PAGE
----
When you’re deciding on how to optimise your supply chain for cross-border eCommerce fulfilment across the Southeast Asian region, getting the services of a warehouse in a geographic hub like Singapore is a good long-term investment.
Positioning your goods in a hub like Singapore can help to cut down the time needed to deliver to Southeast Asian consumers, making the eCommerce fulfilment process more timely for your end-consumers.
If you’re considering engaging warehouse services, it also helps to know your options, especially if your consumer base spans multiple countries in a region like Southeast Asia. Since warehouses can differ in type and their distance to key locations in the supply chain, it helps to know what kinds of warehouses there are.
Generally, importing a shipment into a destination country will incur import taxes if they are above the de minimis rate, a rate below which B2C deliveries into a country incur no additional import taxes and duties. This would especially be the case if you’re shipping in bulk because the value of the shipment in most cases would be much higher than the de minimis rate. Thus, it helps to find a storage space that will not incur duties and taxes immediately when the goods enter the country to save on administrative time.
To that end, bonded warehouses (known as Zero-GST warehouses in Singapore1) and Free Trade Zone (FTZ) warehouses come to mind. While the two types of warehouses share some similarities that can net you some savings in paying duties and taxes, it’s the minor details that could set bonded warehouses and FTZ warehouses apart.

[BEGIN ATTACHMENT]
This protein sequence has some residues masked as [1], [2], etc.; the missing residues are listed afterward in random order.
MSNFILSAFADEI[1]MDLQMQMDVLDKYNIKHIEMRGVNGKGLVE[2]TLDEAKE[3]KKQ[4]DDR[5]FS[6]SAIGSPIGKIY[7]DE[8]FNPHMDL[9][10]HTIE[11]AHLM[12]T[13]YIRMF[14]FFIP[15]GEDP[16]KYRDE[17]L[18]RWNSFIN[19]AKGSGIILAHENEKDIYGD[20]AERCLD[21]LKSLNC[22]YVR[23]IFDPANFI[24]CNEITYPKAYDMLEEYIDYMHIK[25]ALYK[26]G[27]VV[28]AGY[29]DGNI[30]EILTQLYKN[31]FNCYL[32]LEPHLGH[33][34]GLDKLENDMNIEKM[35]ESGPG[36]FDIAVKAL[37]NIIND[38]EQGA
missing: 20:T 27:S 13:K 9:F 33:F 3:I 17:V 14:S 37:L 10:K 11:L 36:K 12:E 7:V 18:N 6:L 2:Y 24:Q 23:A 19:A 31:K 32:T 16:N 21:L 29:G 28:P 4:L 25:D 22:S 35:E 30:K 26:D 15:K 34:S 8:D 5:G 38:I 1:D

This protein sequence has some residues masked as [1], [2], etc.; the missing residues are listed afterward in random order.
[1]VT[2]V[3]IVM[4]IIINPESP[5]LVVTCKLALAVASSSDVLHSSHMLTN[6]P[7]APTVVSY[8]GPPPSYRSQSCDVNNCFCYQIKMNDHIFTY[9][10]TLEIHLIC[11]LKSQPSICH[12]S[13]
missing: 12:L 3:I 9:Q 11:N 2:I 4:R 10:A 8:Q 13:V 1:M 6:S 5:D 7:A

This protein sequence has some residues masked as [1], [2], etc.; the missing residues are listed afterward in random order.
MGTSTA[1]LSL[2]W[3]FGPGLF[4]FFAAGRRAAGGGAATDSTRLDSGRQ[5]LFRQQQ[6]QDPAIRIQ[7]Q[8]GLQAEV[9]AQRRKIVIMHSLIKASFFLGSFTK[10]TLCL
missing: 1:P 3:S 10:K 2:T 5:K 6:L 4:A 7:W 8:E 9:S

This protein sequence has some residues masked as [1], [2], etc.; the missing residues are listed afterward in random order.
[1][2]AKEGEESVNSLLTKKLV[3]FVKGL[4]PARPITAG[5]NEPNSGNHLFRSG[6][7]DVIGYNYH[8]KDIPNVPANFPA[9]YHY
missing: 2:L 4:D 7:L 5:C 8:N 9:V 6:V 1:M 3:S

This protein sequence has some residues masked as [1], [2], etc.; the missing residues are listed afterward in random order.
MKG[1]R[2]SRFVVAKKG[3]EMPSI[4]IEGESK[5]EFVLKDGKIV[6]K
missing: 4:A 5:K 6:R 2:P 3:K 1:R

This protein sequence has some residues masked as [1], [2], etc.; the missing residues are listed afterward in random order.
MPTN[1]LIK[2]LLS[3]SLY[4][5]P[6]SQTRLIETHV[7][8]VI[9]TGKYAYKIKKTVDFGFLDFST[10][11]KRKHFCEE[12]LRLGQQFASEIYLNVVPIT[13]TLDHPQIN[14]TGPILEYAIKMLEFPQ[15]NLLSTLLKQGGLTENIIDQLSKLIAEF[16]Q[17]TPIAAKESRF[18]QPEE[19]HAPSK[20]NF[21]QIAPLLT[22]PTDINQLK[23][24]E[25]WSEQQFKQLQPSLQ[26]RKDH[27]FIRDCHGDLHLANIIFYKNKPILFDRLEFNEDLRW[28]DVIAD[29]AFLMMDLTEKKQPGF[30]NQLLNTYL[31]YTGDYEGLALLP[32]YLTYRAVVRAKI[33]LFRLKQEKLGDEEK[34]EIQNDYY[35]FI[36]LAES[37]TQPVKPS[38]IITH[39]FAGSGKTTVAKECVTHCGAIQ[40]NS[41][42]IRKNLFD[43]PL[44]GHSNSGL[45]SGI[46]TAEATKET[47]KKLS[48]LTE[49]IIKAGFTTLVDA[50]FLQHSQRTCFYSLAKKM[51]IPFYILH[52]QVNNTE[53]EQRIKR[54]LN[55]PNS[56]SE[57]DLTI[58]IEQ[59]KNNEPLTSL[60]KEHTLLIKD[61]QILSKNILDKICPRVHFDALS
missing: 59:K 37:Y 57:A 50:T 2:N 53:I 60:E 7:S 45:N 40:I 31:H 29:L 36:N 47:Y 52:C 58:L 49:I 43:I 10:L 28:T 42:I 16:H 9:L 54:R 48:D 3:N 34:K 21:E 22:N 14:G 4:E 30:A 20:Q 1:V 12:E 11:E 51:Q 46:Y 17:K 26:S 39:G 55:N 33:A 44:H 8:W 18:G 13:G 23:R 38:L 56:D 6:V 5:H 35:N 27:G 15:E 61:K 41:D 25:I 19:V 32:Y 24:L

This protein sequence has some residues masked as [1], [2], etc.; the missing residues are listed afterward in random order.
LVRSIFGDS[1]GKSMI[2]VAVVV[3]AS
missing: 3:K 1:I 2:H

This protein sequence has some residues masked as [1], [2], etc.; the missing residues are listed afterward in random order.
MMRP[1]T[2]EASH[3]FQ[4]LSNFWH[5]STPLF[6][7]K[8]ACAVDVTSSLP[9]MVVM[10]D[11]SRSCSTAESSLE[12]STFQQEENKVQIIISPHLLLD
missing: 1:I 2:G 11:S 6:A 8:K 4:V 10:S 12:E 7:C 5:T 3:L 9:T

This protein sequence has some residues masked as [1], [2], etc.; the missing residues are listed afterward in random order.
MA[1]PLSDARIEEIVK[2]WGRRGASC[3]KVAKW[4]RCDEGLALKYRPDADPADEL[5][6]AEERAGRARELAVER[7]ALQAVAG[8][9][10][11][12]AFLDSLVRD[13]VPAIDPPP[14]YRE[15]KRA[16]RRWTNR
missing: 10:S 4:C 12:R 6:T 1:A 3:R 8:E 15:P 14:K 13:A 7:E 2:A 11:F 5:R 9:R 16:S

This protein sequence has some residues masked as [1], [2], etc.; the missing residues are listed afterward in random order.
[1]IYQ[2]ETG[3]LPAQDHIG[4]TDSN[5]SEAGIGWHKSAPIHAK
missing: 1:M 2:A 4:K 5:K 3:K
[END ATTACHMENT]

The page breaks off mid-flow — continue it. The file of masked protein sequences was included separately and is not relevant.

Both bonded and FTZ warehouses allow the storage of non-dutiable goods for long stretches of time while deferring tax payments until they enter a country’s open-market, subject to warehousing charges and fees.
The goods that move within bonded or free trade zones will continue to have payments on duties and taxes deferred until it leaves the warehouse (or free trade zone) to enter a country’s open market. If the goods leave the bonded or FTZ warehouse to another destination country, the shipment will only incur duties and taxes from the destination country and not the warehousing country.
As an eCommerce merchant looking to optimise your supply chain, these warehouses can be a good opportunity for you to prepare for overseas deliveries by reducing the pick-up and first mile delivery time of the logistics supply chain, particularly if you find one near an airport.
In Singapore, there is no limit to the storage time for both bonded and FTZ warehouses. The indefinite storage time also means you don’t risk having to ship your entire inventory out to a different warehouse when the storage time runs out.
Bonded warehouses are controlled by the country’s customs office, whereas FTZ warehouses, as its name implies, are located within the country’s designated free trade zones. This means that bonded warehouses do not necessarily have to exist within the free trade zone to operate, which may be an advantage for certain use cases.